A New Way to Run
barefoot running pose method usain bolt
Lately there's been a lot of questioning of this basic notion that humans know intuitively how to run. Various trends suggest that maybe we don't know how to get from point A to point B faster. Barefoot running is one such trend, inspired by the book Born to Run. The basic tenants are that your foot was designed correctly the first time, and by wrapping it in layers of protective but unstable foam, you are doing yourself a disservice, leading to bad habits. A recent study showed that running with shoes encouraged a heel-strike pattern that led to higher shock forces on the knee, even with the extra padding from the shoe. Barefoot runners have better shock absorption when running midfoot-to-heel (MDA has some great videos).
Relearning How to Run
Another change in running lore has come in the area of technique. Books like Chi Running espouse a more mindful approach to running, as well as providing various technical tweaks to keep in mind. The most influential change in running technique, and the one that most strongly challenges all the accepted wisdom on running, is the Pose Method, developed by Dr. Nicholas Romanov. Pose Method hinges on the idea of falling forward to run, letting gravity do the work. If you want to try this, simply stand up and lean forward until you go off balance. The natural reaction of stepping forward to catch yourself is the most fundamental part of Pose running. To actually run like this, you have to learn how to chain several falls together.
So why complicate all this? What's the point of making up fancy techniques to do something we already do naturally? One reason is the fact that the most common form of exercise in the US is distance running, which leads to the highest number of sports-related injuries (possibly due to poor technique caused by questionable footwear). The other reason is simply performance-related. Better, more efficient technique leads to faster times. That's not important unless you are a performance athlete however.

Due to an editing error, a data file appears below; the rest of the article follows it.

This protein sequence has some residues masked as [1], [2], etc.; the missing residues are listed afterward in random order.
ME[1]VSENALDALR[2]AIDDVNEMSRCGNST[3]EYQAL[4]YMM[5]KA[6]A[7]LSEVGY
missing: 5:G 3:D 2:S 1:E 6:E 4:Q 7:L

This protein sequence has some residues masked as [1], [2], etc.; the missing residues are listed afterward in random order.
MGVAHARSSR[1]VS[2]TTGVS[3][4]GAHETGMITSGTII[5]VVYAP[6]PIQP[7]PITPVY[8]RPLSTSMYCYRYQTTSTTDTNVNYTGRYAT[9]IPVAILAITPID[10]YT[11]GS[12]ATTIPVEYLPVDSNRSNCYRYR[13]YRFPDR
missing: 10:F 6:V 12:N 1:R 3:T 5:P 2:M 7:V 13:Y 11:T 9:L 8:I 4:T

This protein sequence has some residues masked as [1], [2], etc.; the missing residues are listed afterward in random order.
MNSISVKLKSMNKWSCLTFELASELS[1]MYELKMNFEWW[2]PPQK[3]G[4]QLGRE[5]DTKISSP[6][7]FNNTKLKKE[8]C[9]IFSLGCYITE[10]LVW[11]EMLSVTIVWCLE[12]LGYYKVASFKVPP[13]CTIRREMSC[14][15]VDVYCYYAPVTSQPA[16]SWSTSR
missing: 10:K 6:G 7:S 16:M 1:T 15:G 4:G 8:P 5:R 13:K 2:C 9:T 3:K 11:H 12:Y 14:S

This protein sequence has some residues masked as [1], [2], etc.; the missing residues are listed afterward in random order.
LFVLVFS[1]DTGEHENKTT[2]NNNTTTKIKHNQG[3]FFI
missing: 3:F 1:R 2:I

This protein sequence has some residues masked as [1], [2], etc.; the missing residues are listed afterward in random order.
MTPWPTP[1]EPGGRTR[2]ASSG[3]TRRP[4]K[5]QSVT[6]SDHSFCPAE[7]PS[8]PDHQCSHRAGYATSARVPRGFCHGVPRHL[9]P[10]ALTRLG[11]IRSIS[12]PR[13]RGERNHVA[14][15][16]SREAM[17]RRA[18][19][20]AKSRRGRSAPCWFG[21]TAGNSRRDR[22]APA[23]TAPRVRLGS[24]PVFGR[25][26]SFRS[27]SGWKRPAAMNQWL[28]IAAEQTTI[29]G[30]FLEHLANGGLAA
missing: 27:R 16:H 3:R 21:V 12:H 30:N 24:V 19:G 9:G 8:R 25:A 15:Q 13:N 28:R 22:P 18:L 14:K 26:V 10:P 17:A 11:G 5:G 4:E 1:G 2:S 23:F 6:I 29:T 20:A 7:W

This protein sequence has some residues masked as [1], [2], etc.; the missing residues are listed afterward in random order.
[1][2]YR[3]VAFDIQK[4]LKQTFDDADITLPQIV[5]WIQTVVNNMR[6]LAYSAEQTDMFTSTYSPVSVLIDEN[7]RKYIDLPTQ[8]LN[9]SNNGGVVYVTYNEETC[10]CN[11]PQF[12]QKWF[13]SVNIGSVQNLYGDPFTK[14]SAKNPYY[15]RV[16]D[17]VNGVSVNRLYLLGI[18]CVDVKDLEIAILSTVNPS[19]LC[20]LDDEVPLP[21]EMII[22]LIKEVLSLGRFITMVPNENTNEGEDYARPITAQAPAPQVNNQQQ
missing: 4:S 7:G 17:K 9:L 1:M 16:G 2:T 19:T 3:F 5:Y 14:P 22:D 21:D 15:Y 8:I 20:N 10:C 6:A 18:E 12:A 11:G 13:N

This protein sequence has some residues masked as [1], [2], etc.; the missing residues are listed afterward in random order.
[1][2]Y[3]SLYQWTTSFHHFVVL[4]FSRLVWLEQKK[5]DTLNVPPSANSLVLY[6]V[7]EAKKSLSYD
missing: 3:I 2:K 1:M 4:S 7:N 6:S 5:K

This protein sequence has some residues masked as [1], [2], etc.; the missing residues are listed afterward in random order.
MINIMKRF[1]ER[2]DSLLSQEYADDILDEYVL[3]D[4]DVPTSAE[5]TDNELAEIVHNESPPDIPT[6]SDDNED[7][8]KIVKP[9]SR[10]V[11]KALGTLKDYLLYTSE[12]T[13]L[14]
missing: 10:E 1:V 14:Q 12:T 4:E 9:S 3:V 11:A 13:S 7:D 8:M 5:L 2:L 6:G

Back to Your Roots
How about this reason: children naturally use Pose running. When we start to run, we run by falling forward and letting our feet catch up to our bodies. Go to any playground and watch. The younger the child, the more like this they run. I first witnessed it (knowing what to look for) when I was applying for a job at the Little Gym, which is basically rudimentary gymnastics for toddlers. Back and forth little children went flying by, on the very edge of tipping over. It's a little unnerving at first (especially when the kids are in your care), but they seem to just flit by. Running is smooth and light, not grueling. Gravity does all the work.
The concept that running should be easy and effortless is a little hard to grasp for a lot of athletes. Many runners will train weightlifting to increase the force they produce pushing off the ground. Romanov maintains that this is pointless, since real speed in running is not generated by pushing, but rather by falling. To demonstrate, he showed the angle of inclination of various running speeds. A 4-hour marathon time could be achieved by maintaining an angle of 8.5 degrees off of vertical. A 2-hour time necessitated a 12 degree tilt. Usain Bolt's minimum tilt is 18.6 degrees, and his max was around 21. The guy in second was only .2 degrees less in tilt, but certainly speed could be correlated with tilt.
The concept of measuring speed in body tilt, rather than force output against the ground, is kind of novel. It does, however, reveal yet another way the human body interacts with its environment, taking advantage of various quirks of physics and biomechanics to produce a clever and efficient way to move quickly.